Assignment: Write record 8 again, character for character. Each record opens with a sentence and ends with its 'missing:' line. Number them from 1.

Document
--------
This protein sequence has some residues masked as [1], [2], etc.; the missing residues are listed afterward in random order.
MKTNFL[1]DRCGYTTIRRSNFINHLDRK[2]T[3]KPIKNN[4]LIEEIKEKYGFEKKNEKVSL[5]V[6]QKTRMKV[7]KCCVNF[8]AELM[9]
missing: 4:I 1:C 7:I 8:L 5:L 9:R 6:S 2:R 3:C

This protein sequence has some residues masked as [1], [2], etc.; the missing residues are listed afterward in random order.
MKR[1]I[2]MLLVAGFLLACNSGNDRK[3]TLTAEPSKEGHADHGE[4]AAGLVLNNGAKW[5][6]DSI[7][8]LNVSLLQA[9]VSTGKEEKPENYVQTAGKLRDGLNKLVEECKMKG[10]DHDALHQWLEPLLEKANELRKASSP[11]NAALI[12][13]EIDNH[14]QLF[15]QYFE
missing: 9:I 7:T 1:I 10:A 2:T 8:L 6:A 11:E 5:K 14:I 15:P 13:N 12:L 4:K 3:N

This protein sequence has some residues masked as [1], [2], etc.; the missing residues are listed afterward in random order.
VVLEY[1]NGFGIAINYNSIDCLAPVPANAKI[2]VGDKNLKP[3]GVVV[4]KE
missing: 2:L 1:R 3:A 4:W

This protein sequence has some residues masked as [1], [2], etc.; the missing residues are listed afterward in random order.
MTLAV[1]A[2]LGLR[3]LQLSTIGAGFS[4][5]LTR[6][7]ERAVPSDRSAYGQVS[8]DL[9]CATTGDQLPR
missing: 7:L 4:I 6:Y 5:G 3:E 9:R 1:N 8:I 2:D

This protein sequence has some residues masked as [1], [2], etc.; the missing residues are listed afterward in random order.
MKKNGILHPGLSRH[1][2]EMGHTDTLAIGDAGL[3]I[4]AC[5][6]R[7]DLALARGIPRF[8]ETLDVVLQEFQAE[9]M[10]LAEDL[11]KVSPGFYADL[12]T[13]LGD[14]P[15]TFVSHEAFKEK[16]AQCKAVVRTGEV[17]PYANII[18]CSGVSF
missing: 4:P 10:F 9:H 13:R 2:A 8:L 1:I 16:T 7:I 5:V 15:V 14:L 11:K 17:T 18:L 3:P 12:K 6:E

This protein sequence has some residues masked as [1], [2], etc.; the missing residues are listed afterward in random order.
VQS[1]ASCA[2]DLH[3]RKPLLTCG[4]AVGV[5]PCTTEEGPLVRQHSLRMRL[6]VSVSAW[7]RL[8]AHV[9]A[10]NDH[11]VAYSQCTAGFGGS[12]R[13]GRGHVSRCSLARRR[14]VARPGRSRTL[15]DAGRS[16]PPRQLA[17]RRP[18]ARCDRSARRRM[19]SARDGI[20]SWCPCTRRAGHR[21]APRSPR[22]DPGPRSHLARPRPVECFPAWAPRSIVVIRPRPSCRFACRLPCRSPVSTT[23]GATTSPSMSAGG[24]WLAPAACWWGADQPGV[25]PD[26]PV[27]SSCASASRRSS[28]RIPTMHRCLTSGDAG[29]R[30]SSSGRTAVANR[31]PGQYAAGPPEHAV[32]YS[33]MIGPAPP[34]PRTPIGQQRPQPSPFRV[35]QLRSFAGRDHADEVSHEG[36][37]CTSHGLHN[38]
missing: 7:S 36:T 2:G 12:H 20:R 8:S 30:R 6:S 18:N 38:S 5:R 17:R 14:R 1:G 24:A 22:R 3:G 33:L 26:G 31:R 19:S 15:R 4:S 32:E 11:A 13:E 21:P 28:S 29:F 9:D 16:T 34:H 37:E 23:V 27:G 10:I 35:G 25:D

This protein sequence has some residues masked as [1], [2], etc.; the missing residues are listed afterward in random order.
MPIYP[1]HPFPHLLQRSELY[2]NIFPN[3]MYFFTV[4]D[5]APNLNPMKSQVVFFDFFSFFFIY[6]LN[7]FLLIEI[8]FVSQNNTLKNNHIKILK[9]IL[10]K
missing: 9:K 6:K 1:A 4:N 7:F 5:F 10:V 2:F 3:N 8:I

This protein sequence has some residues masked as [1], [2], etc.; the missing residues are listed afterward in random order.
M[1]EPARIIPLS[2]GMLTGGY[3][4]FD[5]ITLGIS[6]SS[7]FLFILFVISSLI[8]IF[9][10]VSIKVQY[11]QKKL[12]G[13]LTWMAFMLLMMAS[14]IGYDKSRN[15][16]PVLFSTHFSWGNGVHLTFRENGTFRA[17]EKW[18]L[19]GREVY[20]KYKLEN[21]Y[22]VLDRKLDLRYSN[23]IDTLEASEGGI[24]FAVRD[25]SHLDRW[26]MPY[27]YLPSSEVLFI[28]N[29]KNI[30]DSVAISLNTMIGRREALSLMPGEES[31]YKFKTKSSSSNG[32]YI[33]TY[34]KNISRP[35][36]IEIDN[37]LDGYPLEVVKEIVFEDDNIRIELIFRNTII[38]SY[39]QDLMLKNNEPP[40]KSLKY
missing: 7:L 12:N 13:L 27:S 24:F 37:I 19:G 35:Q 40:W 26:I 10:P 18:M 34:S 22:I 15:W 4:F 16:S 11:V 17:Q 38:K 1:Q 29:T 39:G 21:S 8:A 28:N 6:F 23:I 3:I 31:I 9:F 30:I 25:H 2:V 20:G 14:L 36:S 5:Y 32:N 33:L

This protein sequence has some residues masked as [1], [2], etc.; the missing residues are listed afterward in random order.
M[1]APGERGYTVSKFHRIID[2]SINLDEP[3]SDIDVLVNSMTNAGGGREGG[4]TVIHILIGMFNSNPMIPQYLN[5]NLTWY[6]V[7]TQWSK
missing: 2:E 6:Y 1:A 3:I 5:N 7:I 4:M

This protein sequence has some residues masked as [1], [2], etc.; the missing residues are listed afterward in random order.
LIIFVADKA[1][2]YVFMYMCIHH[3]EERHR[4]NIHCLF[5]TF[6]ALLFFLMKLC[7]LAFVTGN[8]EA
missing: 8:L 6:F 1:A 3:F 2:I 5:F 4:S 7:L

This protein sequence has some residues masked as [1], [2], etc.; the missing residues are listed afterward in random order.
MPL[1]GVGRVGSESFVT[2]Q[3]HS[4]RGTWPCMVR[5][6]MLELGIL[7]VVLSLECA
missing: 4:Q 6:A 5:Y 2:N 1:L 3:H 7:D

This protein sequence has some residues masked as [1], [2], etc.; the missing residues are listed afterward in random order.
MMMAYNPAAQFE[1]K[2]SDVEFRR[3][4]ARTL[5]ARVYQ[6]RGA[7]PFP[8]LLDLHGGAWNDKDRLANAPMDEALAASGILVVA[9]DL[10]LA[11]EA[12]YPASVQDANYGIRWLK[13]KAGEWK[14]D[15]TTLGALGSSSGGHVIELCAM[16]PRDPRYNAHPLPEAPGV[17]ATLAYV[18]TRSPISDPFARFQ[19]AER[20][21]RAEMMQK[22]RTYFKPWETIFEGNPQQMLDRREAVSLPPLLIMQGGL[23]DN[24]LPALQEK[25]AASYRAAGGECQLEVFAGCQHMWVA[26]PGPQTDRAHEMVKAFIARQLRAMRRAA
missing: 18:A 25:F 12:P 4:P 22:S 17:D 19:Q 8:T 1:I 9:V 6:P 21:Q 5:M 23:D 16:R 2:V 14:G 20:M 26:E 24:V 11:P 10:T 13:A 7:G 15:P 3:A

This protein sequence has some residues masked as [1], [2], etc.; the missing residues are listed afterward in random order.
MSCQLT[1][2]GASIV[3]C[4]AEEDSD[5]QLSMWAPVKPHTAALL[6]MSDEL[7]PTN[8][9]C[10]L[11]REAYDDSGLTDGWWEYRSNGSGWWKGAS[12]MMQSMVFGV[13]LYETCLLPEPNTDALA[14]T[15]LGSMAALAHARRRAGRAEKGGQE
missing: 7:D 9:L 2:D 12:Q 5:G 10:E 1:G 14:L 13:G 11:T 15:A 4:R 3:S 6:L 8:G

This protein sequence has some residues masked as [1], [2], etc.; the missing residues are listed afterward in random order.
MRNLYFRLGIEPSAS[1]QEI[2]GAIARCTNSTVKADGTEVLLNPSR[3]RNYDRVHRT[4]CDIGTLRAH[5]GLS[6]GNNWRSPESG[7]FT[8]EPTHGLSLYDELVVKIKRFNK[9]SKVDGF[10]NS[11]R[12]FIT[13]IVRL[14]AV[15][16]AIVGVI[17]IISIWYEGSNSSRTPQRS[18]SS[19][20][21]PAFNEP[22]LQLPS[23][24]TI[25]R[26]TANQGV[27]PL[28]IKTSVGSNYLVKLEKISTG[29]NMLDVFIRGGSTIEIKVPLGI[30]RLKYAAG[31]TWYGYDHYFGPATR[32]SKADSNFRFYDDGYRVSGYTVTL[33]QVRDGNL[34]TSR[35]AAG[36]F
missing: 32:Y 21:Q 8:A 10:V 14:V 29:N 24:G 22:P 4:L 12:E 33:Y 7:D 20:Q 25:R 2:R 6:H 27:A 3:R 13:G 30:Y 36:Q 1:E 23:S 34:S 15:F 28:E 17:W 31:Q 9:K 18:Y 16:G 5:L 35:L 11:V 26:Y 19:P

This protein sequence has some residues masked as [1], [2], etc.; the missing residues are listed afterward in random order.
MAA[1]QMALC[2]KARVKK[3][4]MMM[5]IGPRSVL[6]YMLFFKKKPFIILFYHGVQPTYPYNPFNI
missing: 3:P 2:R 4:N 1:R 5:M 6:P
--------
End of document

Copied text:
This protein sequence has some residues masked as [1], [2], etc.; the missing residues are listed afterward in random order.
M[1]EPARIIPLS[2]GMLTGGY[3][4]FD[5]ITLGIS[6]SS[7]FLFILFVISSLI[8]IF[9][10]VSIKVQY[11]QKKL[12]G[13]LTWMAFMLLMMAS[14]IGYDKSRN[15][16]PVLFSTHFSWGNGVHLTFRENGTFRA[17]EKW[18]L[19]GREVY[20]KYKLEN[21]Y[22]VLDRKLDLRYSN[23]IDTLEASEGGI[24]FAVRD[25]SHLDRW[26]MPY[27]YLPSSEVLFI[28]N[29]KNI[30]DSVAISLNTMIGRREALSLMPGEES[31]YKFKTKSSSSNG[32]YI[33]TY[34]KNISRP[35][36]IEIDN[37]LDGYPLEVVKEIVFEDDNIRIELIFRNTII[38]SY[39]QDLMLKNNEPP[40]KSLKY
missing: 7:L 12:N 13:L 27:S 24:F 37:I 19:G 35:Q 40:W 26:I 10:P 18:M 34:S 22:I 15:W 4:F 16:S 11:V 17:Q 38:K 1:Q 29:T 39:G 21:S 8:A 28:N 6:F 23:I 3:I 31:I 9:F 30:I 25:H 2:V 20:G 14:L 36:S 5:Y 32:N 33:L